Furnace annealing is a process used in semiconductor device fabrication which consist of heating multiple semiconductor wafers in order to affect their electrical properties. Heat treatments are designed for different effects. Wafers can be heated in order to activate dopants, change film to film or film to wafer substrate interfaces, densify deposited films, change states of grown films, repair damage from implants, move dopants or drive dopants from one film into another or from a film into the wafer substrate. During ion implantation process,crystal substrate is damaged due to bombardment with high energy ions.The damage caused can be repaired by subjecting the crystal to high temperature.This process is called annealing. Furnace anneals may be integrated into other furnace processing steps, such as oxidations, or may be processed on their own.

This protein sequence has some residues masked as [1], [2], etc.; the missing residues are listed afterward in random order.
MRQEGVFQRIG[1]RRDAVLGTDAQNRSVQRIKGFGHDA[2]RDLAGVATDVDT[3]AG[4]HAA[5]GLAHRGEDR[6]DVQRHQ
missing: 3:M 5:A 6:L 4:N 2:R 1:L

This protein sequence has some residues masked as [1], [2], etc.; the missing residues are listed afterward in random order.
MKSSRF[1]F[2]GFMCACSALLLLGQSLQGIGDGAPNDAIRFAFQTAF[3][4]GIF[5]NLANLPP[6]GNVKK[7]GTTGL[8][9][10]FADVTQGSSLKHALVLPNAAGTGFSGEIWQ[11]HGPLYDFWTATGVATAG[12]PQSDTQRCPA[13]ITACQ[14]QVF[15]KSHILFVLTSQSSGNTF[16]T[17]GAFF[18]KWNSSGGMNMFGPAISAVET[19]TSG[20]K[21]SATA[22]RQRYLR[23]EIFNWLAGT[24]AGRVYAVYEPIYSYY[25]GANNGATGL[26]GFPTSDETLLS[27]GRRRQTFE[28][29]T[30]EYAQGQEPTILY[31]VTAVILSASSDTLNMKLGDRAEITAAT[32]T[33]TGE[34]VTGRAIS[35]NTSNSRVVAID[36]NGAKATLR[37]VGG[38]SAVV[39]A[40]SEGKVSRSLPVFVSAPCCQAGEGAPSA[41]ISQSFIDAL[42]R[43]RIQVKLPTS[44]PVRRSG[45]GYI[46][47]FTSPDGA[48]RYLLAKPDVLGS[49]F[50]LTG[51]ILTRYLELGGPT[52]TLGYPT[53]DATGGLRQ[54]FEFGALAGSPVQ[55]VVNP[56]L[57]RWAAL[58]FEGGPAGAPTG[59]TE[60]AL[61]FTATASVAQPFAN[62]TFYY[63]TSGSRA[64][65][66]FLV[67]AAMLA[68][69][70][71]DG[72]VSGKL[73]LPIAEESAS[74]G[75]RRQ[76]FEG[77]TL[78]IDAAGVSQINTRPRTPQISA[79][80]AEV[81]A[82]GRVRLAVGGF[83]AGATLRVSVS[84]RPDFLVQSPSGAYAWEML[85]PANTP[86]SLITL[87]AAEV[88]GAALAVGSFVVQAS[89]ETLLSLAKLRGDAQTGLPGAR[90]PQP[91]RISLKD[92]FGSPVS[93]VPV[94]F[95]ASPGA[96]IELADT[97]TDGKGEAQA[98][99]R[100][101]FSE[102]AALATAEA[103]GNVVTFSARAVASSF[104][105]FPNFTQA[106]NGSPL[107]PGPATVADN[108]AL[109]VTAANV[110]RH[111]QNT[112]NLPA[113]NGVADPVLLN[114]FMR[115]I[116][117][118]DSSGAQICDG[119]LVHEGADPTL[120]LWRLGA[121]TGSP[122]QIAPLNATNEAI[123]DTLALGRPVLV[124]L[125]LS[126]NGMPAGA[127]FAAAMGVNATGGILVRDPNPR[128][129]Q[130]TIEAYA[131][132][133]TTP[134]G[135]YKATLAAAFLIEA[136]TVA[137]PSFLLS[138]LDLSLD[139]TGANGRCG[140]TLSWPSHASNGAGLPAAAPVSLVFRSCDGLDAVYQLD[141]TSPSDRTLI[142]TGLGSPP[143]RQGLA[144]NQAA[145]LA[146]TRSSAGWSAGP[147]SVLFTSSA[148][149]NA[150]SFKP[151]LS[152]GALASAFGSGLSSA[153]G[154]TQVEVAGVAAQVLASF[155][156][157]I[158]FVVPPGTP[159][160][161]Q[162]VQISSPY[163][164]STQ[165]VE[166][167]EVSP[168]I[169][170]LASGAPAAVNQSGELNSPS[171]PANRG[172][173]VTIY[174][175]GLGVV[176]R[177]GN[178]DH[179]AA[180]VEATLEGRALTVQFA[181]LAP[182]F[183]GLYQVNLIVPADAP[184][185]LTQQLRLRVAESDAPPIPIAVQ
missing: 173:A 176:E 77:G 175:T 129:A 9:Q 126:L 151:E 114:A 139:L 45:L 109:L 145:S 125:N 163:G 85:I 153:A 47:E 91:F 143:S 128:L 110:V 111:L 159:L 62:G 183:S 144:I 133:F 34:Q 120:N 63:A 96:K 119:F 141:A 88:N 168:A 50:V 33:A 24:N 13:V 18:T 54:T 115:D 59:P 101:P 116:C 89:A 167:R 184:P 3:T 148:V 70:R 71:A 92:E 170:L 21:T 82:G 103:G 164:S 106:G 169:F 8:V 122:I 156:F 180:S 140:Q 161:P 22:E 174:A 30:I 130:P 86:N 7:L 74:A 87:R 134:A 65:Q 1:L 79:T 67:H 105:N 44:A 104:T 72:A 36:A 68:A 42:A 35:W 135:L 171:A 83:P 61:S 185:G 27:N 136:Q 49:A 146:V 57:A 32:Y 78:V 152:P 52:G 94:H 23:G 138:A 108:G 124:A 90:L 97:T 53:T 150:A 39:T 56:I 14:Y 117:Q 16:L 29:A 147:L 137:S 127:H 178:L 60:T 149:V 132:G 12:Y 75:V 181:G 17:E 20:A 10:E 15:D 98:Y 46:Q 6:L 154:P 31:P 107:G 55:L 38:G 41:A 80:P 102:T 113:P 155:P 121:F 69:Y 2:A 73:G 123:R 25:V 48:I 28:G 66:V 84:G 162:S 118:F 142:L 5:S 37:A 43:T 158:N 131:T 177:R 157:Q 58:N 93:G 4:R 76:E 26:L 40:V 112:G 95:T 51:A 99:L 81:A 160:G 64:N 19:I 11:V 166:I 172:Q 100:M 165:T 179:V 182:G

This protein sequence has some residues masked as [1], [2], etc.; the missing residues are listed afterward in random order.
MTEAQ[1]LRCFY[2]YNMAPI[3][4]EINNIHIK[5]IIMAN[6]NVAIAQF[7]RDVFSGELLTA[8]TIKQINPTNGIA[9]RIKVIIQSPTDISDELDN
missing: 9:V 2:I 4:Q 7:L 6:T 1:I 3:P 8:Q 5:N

Furnace anneals are performed by equipment especially built to heat semiconductor wafers. Furnaces are capable of processing lots of wafers at a time but each process can last between several hours and a day. Increasingly, furnace anneals are being supplanted by Rapid Thermal Anneal (RTA) or Rapid Thermal Processing (RTP). The reason for this is the relatively long thermal cycles of furnaces causes dopants that are being activated, especially boron, to diffuse farther than is intended. RTP or RTA fixes this by having thermal cycles for each wafer that is of the order of minutes rather than hours for furnace anneals.